The European Commission is planning a complete overhaul of its environmental policy

Its first order of business is the ban on ten plastic items that create waste in European waters. According to the European Commission, these ten items account for 70% of litter in EU waters. In addition, it wants manufacturers of plastic products to pay for the large majority of waste cleanup.

The Commission also wants the EU to implement new recycling efforts – their goal is to collect 90% of plastic water bottles by 2025.

These new policies will cost producers over €3 billion annually, but it will also help the economy. It would save consumers €6.5 billion annually, create 30,000 new jobs, and reduce cleanup costs by €22 billion.

However, not everyone is on board with the proposed policy. Plastic producers are disgruntled because of the money they will lose; further, they believe that reducing plastic production will not significantly reduce help the environment. They claim that “alternative products may not be more sustainable.”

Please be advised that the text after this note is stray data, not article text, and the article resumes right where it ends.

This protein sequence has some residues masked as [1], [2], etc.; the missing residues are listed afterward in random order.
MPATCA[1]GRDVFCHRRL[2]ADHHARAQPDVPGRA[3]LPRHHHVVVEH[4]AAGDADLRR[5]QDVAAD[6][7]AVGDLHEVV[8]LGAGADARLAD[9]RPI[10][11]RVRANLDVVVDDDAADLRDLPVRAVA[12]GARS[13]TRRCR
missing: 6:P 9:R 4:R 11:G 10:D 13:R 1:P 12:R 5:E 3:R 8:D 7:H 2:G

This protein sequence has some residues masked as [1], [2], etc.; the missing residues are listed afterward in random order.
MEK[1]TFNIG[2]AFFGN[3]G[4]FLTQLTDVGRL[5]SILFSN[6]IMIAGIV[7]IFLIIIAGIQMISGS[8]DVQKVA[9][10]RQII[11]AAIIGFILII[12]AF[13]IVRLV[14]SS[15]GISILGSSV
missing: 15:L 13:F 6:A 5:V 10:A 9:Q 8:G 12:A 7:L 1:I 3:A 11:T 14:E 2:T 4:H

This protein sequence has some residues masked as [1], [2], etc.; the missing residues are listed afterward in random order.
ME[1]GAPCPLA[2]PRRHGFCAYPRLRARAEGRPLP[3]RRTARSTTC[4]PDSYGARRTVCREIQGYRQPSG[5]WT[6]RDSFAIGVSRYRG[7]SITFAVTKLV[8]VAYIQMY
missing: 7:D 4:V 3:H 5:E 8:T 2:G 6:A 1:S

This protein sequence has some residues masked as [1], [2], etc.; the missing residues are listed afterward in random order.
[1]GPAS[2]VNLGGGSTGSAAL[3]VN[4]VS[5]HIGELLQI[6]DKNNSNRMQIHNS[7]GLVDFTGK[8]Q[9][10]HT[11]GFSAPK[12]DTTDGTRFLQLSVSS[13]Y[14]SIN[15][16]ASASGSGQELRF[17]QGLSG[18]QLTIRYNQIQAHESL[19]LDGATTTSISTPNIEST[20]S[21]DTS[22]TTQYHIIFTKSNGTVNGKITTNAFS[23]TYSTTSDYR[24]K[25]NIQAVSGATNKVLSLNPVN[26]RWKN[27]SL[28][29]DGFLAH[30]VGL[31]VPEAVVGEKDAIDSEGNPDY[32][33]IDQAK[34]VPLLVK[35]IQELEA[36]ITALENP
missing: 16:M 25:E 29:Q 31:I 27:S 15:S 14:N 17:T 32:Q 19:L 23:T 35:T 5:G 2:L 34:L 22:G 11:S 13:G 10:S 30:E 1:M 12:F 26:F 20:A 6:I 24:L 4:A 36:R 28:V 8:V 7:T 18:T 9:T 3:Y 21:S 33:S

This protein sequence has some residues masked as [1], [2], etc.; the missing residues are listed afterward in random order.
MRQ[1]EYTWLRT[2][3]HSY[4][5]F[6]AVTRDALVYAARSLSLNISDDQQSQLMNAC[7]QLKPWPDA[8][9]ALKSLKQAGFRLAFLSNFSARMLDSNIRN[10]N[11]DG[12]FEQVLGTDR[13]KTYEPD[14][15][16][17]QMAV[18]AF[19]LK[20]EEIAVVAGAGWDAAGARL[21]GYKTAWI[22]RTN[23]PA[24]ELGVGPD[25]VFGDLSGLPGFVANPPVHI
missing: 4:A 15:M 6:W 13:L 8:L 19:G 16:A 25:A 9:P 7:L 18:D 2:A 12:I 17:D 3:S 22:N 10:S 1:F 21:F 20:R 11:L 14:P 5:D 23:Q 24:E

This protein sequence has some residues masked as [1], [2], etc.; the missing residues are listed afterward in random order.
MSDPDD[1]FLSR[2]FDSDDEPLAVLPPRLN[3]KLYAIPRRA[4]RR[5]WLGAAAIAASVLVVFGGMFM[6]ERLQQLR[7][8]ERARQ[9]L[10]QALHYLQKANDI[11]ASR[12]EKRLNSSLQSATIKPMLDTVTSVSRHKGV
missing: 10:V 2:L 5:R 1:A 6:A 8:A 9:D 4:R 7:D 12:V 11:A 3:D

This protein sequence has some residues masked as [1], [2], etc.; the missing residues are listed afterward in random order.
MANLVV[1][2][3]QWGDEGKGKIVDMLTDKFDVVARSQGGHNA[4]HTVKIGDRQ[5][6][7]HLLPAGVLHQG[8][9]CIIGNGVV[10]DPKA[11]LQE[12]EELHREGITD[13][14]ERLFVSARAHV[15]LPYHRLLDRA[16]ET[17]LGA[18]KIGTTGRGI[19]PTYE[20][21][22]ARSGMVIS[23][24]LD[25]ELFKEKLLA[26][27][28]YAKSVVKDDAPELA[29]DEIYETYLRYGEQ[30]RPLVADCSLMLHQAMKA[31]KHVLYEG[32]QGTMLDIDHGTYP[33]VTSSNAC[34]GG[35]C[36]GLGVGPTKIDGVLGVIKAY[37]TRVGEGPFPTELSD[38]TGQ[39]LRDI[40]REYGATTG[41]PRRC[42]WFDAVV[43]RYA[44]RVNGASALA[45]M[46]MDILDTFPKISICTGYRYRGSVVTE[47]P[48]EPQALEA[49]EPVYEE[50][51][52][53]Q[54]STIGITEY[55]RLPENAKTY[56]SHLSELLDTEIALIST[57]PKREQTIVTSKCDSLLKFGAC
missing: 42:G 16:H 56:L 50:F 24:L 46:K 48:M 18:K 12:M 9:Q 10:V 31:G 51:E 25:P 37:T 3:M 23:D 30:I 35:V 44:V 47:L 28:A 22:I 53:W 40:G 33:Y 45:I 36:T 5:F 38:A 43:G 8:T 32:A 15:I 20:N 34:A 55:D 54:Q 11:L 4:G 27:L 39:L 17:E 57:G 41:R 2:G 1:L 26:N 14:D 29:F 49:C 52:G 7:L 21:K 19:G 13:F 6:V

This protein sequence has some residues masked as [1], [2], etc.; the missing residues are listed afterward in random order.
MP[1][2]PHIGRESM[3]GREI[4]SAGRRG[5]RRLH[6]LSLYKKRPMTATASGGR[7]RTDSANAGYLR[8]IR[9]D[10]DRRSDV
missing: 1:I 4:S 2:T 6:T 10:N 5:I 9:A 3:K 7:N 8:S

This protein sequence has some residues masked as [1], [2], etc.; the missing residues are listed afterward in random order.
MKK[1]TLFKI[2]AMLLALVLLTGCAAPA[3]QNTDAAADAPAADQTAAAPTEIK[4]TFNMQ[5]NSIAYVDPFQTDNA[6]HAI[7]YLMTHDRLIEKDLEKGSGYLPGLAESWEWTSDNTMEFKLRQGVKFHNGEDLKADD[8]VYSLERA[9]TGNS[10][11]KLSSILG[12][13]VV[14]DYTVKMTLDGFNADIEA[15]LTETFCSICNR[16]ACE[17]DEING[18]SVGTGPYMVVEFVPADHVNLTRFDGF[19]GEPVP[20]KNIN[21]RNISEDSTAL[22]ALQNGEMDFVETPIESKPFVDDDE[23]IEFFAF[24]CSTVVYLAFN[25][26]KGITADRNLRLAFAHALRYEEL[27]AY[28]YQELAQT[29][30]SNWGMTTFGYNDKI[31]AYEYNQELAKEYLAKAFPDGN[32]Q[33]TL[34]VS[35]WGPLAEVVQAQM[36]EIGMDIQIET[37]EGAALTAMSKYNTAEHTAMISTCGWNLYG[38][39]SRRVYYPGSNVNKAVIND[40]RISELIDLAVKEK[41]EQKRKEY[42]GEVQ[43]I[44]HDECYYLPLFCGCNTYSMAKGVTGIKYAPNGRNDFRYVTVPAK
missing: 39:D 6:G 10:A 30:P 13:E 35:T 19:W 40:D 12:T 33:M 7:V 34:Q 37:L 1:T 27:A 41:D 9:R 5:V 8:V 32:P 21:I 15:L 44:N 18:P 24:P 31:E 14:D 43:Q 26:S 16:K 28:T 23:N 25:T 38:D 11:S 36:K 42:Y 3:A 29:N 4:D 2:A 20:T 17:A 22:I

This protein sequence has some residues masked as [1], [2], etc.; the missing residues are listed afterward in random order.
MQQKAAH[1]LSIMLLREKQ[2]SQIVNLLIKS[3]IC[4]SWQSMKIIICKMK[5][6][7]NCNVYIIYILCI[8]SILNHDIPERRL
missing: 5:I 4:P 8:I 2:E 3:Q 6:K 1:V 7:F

And they may be right. Only 14% of plastic is recycled, compared to 58% of paper and 90% of iron and steel. However, that doesn’t mean that it isn’t a problem.

One plastic water bottle accounts for 3 ounces of carbon dioxide in the atmosphere, which in turn causes global warming. Additionally, roughly .0007 barrels of oil are used to make one plastic water bottle – this may not seem substantial, but it adds up after enough water bottles.

Every member of the 28 states in the EU must approve this proposal for it to pass, so it may take a while. But overall, this is a positive step in saving the environment.


Featured image via Pixabay/Hans